Improving a GRE Score
If you're still not happy with your GRE score, or if you want to prepare as best you can beforehand, there are a plethora of resources available. Upon signing up for the exam, the ETS will send you a booklet with a practice exam and information on test taking strategies. There are also a number of books you can purchase online or at your local bookstore that examine the three sections of the exam in-depth. The Princeton Review's Cracking the GRE and Barron's GRE by Sharon Weiner Green are two popular books. They cover strategy, helpful hints, and lists of recommended vocabulary, as well as practice exams. There are many websites offering GRE prep materials, some of which are free. Check out Number2 (www.number2.com) and a free practice test on the Princeton Review website (http://www.princetonreview.com/grad/free-gre-practice-test.aspx). GRE preparation classes are often offered, especially near college campuses. These classes can be expensive but may be a good option depending on the student. By choosing one or several of these preparation options, it may be possible to raise your score.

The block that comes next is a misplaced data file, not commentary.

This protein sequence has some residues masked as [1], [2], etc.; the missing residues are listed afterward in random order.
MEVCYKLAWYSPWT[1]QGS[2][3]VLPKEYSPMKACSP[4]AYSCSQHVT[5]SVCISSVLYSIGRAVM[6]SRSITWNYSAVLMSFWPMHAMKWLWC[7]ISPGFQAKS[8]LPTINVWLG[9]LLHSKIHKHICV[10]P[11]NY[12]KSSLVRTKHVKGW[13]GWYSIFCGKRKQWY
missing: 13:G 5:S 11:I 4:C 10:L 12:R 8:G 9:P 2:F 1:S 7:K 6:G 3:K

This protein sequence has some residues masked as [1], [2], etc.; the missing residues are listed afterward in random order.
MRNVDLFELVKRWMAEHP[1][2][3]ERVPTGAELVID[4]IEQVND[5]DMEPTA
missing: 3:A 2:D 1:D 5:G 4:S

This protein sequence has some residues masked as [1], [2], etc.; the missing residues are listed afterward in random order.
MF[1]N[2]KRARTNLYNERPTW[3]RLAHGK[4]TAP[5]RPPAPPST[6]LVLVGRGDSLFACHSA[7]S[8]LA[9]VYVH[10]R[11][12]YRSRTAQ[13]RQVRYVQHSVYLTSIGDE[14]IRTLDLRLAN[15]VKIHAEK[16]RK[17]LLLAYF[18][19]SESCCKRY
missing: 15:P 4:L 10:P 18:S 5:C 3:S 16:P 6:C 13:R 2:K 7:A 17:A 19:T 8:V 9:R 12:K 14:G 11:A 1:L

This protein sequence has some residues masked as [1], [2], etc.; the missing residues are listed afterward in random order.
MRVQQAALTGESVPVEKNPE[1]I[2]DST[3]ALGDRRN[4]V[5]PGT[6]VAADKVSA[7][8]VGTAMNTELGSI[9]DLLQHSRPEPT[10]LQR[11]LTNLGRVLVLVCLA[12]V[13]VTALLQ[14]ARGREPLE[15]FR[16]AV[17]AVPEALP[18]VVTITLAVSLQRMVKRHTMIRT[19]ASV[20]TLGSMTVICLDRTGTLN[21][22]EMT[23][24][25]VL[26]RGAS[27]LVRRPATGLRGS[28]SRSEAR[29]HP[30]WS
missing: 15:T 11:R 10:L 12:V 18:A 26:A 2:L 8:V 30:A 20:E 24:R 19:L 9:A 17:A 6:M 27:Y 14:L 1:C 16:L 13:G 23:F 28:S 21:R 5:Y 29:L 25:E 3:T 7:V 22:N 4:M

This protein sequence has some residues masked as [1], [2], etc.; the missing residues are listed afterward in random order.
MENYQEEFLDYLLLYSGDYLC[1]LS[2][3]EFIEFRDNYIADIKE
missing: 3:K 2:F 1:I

Now that you know what GRE scores are needed for grad school and you are now fretting over your score, it is important to remember that GRE scores are often just a part of the overall application. Graduate school programs will also take into account your undergraduate grades, experience, letters of recommendation, and other required material in addition to your GRE scores. Just like high GRE scores will not guarantee you an acceptance letter, average GRE scores won't necessarily lead to a rejection letter.
Educational Testing Service. "About the GRE General Test." http://www.ets.org/gre/general/about/
Educational Testing Service. "Interpreting Your GRE Scores." http://www.ets.org/gre/stupubs.